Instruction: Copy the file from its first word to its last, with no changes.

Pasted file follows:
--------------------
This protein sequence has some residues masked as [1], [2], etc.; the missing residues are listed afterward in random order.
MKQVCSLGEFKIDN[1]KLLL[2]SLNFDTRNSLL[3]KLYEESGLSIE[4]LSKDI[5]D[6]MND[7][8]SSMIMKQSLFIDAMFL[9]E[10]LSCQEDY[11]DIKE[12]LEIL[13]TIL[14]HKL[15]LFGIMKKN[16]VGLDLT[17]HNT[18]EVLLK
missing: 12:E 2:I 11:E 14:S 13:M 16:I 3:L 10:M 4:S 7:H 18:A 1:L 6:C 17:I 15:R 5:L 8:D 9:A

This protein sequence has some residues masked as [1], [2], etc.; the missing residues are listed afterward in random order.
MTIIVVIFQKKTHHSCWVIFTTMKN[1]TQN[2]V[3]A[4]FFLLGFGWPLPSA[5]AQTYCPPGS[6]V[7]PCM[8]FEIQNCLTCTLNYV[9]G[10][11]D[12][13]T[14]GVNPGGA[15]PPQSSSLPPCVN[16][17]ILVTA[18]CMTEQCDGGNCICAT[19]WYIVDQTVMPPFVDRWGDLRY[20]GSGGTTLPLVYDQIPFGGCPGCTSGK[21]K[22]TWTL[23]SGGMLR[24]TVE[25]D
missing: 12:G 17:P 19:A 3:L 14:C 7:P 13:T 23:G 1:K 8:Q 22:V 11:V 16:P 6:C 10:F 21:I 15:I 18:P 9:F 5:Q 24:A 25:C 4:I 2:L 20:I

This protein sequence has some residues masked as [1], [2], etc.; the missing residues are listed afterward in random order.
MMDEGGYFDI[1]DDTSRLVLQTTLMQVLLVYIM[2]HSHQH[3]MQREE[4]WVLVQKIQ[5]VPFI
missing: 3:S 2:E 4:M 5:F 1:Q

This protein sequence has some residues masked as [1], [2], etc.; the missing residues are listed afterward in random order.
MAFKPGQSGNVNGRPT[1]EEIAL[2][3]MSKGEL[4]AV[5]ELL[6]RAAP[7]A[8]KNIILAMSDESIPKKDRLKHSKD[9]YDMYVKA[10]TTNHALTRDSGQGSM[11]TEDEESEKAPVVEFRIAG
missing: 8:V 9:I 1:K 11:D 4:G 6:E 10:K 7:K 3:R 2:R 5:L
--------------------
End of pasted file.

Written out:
This protein sequence has some residues masked as [1], [2], etc.; the missing residues are listed afterward in random order.
MKQVCSLGEFKIDN[1]KLLL[2]SLNFDTRNSLL[3]KLYEESGLSIE[4]LSKDI[5]D[6]MND[7][8]SSMIMKQSLFIDAMFL[9]E[10]LSCQEDY[11]DIKE[12]LEIL[13]TIL[14]HKL[15]LFGIMKKN[16]VGLDLT[17]HNT[18]EVLLK
missing: 12:E 2:I 11:E 14:S 13:M 16:I 3:L 10:M 4:S 7:H 18:A 1:L 6:C 17:I 15:R 5:L 8:D 9:A

This protein sequence has some residues masked as [1], [2], etc.; the missing residues are listed afterward in random order.
MTIIVVIFQKKTHHSCWVIFTTMKN[1]TQN[2]V[3]A[4]FFLLGFGWPLPSA[5]AQTYCPPGS[6]V[7]PCM[8]FEIQNCLTCTLNYV[9]G[10][11]D[12][13]T[14]GVNPGGA[15]PPQSSSLPPCVN[16][17]ILVTA[18]CMTEQCDGGNCICAT[19]WYIVDQTVMPPFVDRWGDLRY[20]GSGGTTLPLVYDQIPFGGCPGCTSGK[21]K[22]TWTL[23]SGGMLR[24]TVE[25]D
missing: 12:G 17:P 19:A 3:L 14:C 7:P 13:T 23:G 1:K 8:Q 22:V 11:V 16:P 6:C 10:F 21:I 15:I 18:P 9:F 5:Q 24:A 25:C 4:I 2:L 20:I

This protein sequence has some residues masked as [1], [2], etc.; the missing residues are listed afterward in random order.
MMDEGGYFDI[1]DDTSRLVLQTTLMQVLLVYIM[2]HSHQH[3]MQREE[4]WVLVQKIQ[5]VPFI
missing: 3:S 2:E 4:M 5:F 1:Q

This protein sequence has some residues masked as [1], [2], etc.; the missing residues are listed afterward in random order.
MAFKPGQSGNVNGRPT[1]EEIAL[2][3]MSKGEL[4]AV[5]ELL[6]RAAP[7]A[8]KNIILAMSDESIPKKDRLKHSKD[9]YDMYVKA[10]TTNHALTRDSGQGSM[11]TEDEESEKAPVVEFRIAG
missing: 8:V 9:I 1:K 11:D 4:G 6:E 10:K 7:K 3:R 2:R 5:L